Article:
Wednesday, February 05, 2014

Masters of the Dark Eyes Missal page

I think I do some of my most fun work at Ren Faire demos. I pick something pretty that I want to paint, take lots of breaks and always have someone to talk to. I knocked this bit out at Hoggetowne Medieval Faire 2014 over two days.

Inspiration comes from
Walters Ms. W.175, known also as the Masters of the Dark Eyes Missal which originates in Utrecht, Netherlands at the end of the 15th century.

Neat book with a fabulous name. If you'd like to take a longer look at the many, many sumptuous illumination pages from the manuscript, you are in luck as the Walters has digitized the whole manuscript. Click for sexy, blingy images.

I look forward to trying out a few more pages from this gem. I'll be turning them in for general Kingdom use, so if you end up on the receiving end, drop me a line!

5 comments:

Gaby said...

This is beautiful!! But question for you: when working with such deep colours, how do you handle the white? Did you paint the red around it and then add detail? Or did you go back and add white to the berries after laying down a crimson base?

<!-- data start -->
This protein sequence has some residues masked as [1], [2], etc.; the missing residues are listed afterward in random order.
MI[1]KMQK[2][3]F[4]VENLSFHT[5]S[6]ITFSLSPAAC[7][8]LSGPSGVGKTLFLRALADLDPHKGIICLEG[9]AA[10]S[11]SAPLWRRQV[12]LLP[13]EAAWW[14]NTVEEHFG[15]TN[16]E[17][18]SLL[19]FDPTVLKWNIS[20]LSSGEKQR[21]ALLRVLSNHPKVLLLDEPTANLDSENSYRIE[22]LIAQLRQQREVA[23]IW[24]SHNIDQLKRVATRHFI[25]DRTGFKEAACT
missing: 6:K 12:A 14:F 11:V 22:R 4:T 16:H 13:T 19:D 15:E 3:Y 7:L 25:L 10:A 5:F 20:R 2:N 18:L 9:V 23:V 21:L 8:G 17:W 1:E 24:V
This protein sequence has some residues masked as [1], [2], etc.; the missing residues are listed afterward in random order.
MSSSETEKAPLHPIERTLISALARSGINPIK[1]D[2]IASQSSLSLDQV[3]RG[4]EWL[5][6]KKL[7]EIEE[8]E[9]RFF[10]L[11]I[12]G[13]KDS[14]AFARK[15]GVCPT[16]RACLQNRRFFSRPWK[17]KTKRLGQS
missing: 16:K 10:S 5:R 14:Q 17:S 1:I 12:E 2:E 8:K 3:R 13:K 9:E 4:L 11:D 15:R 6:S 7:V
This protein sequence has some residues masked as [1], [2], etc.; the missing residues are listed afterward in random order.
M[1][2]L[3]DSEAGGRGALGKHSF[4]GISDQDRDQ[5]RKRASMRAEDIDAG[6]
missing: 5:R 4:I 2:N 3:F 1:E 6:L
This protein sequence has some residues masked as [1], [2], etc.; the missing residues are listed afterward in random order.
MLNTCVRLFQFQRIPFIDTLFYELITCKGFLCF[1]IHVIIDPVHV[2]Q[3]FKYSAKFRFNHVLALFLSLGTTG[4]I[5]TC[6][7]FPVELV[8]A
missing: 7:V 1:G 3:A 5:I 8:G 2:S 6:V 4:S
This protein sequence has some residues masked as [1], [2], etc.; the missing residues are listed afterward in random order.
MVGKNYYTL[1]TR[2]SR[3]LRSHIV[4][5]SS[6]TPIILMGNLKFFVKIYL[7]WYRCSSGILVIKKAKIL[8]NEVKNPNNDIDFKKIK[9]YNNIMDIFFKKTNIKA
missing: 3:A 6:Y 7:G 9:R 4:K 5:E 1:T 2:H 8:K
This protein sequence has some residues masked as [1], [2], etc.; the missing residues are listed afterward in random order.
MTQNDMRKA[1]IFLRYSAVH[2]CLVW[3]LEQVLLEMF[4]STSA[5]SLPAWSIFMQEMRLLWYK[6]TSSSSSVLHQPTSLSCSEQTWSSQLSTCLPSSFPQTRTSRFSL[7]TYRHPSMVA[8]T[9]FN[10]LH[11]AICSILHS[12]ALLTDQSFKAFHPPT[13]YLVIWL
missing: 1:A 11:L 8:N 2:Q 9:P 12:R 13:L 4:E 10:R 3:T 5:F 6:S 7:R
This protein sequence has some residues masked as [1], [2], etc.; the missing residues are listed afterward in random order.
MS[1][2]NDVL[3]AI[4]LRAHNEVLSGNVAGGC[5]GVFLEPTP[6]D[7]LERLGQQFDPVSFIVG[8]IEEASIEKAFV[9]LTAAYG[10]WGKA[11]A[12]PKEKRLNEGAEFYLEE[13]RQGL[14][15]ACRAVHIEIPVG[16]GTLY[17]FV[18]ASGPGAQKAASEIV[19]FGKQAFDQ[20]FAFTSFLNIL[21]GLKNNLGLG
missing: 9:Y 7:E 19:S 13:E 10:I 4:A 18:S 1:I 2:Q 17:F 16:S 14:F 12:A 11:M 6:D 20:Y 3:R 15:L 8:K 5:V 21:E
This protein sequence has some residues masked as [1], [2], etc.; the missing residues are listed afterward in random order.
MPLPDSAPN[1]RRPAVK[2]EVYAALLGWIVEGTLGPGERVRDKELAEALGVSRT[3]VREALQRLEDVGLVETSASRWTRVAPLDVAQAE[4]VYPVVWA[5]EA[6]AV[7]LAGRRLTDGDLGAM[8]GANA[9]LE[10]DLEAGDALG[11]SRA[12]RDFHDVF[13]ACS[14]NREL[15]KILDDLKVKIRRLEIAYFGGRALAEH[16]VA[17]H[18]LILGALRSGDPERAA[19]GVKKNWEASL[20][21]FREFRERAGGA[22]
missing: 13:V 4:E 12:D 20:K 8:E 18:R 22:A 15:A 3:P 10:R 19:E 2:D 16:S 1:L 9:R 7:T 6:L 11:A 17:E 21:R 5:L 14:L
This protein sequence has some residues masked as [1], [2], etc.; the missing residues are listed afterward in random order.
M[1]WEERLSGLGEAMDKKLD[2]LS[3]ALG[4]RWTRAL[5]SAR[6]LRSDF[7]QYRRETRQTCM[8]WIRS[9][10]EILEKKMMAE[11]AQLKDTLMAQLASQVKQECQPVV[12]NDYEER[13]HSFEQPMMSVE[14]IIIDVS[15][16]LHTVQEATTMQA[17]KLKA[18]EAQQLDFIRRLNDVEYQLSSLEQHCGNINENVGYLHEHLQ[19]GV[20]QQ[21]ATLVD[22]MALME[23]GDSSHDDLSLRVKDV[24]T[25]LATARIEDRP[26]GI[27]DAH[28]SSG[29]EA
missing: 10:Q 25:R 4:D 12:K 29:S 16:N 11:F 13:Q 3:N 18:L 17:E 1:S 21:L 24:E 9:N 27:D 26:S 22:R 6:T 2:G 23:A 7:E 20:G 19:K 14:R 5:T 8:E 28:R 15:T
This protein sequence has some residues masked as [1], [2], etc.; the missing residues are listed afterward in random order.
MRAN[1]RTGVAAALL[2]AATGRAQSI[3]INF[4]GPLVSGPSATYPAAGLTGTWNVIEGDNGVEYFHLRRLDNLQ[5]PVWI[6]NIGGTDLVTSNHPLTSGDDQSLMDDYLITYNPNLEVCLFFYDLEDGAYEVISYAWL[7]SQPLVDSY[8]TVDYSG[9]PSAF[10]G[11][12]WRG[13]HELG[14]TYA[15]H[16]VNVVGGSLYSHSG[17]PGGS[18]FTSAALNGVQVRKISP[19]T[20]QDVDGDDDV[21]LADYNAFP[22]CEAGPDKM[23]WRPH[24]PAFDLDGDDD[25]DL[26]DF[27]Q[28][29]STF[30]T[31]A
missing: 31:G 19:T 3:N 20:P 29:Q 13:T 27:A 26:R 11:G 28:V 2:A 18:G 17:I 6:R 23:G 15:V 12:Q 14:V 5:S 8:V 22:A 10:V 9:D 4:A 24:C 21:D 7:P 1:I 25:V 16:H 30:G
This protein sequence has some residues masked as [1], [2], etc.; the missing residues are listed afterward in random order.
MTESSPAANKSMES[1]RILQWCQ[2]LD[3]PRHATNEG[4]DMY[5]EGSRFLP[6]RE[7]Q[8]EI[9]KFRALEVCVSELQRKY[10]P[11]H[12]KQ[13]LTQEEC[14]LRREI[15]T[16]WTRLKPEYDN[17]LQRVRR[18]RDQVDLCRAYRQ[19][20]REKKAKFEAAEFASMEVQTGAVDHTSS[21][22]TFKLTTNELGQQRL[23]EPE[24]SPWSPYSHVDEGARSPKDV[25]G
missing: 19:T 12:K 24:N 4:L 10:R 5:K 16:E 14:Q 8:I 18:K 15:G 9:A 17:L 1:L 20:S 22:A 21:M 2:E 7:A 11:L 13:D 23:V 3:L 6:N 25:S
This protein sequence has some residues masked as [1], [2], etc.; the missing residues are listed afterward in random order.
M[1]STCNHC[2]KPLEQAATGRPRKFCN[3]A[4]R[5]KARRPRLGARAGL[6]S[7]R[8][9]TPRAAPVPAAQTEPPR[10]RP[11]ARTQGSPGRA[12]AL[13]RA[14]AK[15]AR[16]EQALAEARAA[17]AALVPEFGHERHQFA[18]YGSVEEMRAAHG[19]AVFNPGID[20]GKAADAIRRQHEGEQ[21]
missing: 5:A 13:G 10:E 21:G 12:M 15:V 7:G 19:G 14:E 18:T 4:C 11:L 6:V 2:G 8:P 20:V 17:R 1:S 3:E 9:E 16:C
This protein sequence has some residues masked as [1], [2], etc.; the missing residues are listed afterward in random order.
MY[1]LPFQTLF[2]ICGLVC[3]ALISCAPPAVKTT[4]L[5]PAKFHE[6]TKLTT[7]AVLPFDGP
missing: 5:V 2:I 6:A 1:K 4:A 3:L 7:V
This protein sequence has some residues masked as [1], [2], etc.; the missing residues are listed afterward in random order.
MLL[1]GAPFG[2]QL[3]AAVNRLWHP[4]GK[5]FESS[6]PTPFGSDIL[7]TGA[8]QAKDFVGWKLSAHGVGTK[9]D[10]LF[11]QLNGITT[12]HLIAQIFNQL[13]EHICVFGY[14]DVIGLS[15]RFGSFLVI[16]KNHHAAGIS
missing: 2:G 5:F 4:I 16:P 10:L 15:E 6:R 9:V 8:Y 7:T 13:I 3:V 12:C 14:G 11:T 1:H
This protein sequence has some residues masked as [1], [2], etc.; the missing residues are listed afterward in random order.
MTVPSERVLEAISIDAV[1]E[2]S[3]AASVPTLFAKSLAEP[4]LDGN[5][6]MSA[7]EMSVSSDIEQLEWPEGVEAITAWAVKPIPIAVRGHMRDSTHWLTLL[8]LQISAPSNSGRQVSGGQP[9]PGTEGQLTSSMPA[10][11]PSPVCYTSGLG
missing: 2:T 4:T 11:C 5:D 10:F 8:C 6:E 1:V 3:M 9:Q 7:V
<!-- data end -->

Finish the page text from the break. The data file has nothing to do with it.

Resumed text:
And is the gold a paint, or gold leaf? The piece is absolutely stunning!!

Kristen said...

Hi Gaby, here's my order of operations for this one:
Sketch, background gold paint, background crimson paint (leaving coids for gems and pearls), green for leaves and flowers, green and blue gems, gold details on jewelry, pale grey for pearls, flowers, highlighting & shading, shadows on gold, finis.

The gold is a powdered paint: Schmincke Tro-Col Metallic Powder in Pale Gold. I add a little extra gum arabic liquid to the mix and water to thin. You can get a jar from Jerry's Artarama for about $11.00. It's an affordable alternative to shell gold.

Find it here: bit.ly/1fz7pfE

Kristen said...

(leaving voids for gems and pearls, rather) The pale grey and white don't provide good coverage and I had neglected to pack my bleed proof white, so I left the spaces for the pearls and gems unpainted when I laid down the crimson.

Angela Mulier DiLucian said...

This is an amazing piece! Thank you for sharing it with us at the Bay Area Ren Faire. Makes me excited for a quieter season when I can actually pick up a paint brush again. Would you mind sharing a link to your original inspiration?

Kristen said...

Angela, here you go: http://www.thedigitalwalters.org/Data/WaltersManuscripts/html/W175/